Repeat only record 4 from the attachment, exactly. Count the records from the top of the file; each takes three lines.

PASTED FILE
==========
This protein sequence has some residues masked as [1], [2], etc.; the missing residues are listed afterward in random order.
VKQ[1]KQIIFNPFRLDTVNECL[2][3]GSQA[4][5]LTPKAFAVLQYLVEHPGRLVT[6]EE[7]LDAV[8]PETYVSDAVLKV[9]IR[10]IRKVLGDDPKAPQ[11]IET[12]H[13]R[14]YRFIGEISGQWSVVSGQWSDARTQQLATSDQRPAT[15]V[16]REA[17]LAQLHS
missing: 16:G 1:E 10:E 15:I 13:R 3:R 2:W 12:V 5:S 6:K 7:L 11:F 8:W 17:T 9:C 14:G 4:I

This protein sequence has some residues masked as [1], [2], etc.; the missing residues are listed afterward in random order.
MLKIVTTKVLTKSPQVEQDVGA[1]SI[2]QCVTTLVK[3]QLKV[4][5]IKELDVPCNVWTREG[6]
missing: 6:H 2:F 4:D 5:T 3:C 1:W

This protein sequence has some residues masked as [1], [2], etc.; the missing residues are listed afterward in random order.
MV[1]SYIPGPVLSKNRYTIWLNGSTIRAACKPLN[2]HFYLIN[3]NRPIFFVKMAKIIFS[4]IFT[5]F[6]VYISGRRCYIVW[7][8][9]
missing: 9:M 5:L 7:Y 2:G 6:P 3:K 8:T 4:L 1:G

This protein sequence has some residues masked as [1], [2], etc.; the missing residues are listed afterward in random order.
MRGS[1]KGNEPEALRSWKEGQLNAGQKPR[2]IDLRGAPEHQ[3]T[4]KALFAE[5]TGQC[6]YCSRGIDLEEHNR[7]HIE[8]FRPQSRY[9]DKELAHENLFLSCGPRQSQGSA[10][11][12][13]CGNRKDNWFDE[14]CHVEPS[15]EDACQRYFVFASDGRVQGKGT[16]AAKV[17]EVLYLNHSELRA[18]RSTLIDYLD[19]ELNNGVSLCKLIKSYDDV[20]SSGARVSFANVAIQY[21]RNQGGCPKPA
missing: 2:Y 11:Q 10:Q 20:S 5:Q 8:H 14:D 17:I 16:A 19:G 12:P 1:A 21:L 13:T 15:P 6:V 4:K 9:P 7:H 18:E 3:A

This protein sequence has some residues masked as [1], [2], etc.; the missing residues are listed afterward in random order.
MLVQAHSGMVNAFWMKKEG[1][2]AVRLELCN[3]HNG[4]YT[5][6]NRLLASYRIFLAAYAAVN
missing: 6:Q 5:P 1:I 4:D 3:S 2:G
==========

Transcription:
This protein sequence has some residues masked as [1], [2], etc.; the missing residues are listed afterward in random order.
MRGS[1]KGNEPEALRSWKEGQLNAGQKPR[2]IDLRGAPEHQ[3]T[4]KALFAE[5]TGQC[6]YCSRGIDLEEHNR[7]HIE[8]FRPQSRY[9]DKELAHENLFLSCGPRQSQGSA[10][11][12][13]CGNRKDNWFDE[14]CHVEPS[15]EDACQRYFVFASDGRVQGKGT[16]AAKV[17]EVLYLNHSELRA[18]RSTLIDYLD[19]ELNNGVSLCKLIKSYDDV[20]SSGARVSFANVAIQY[21]RNQGGCPKPA
missing: 2:Y 11:Q 10:Q 20:S 5:Q 8:H 14:D 17:I 16:A 19:G 12:P 1:A 21:L 13:T 15:P 6:V 4:K 9:P 7:H 18:E 3:A